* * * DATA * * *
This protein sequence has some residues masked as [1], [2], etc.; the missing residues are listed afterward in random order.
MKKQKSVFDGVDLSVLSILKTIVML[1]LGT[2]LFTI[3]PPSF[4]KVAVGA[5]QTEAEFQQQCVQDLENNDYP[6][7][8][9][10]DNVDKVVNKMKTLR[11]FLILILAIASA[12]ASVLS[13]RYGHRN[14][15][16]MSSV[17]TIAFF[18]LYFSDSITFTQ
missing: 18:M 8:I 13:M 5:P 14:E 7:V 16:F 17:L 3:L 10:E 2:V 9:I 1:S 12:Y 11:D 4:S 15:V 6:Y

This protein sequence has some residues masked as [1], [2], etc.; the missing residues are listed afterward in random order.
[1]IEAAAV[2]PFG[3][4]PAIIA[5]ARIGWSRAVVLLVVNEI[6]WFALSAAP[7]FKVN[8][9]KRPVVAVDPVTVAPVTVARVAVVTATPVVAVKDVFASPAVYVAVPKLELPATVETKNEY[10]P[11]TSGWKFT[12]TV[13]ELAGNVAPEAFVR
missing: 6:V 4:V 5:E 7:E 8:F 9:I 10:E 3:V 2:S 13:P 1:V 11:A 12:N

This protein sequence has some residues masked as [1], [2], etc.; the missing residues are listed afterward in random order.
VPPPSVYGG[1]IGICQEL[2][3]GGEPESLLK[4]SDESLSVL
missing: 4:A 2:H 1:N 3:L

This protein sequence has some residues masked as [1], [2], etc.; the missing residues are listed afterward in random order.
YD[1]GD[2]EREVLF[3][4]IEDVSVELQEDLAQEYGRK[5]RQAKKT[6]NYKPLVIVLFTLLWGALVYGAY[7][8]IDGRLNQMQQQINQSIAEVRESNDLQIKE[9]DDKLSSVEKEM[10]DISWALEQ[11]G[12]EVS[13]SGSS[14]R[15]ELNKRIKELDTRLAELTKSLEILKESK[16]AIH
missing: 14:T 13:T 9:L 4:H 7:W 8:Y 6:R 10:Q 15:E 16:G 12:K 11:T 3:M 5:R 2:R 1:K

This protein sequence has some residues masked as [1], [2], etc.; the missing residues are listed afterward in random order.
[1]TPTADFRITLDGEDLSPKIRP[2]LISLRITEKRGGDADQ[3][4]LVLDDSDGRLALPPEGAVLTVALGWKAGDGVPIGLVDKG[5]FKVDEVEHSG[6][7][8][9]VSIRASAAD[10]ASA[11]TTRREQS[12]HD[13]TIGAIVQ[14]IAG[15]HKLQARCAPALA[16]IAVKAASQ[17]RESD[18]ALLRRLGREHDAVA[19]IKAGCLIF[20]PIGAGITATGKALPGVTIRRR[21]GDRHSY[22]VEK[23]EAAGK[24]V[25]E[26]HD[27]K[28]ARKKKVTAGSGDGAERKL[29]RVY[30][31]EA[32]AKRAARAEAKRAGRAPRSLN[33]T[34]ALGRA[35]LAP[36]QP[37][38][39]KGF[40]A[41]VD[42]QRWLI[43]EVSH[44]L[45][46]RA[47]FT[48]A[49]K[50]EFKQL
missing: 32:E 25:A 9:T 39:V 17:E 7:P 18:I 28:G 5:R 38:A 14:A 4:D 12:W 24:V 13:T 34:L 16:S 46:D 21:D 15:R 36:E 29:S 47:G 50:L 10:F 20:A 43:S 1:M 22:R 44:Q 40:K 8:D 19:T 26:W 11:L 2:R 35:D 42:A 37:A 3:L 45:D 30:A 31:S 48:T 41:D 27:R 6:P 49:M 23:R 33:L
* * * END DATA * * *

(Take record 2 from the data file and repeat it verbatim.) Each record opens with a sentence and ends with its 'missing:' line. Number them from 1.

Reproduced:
This protein sequence has some residues masked as [1], [2], etc.; the missing residues are listed afterward in random order.
[1]IEAAAV[2]PFG[3][4]PAIIA[5]ARIGWSRAVVLLVVNEI[6]WFALSAAP[7]FKVN[8][9]KRPVVAVDPVTVAPVTVARVAVVTATPVVAVKDVFASPAVYVAVPKLELPATVETKNEY[10]P[11]TSGWKFT[12]TV[13]ELAGNVAPEAFVR
missing: 6:V 4:V 5:E 7:E 8:F 9:I 10:E 3:V 2:S 13:P 1:V 11:A 12:N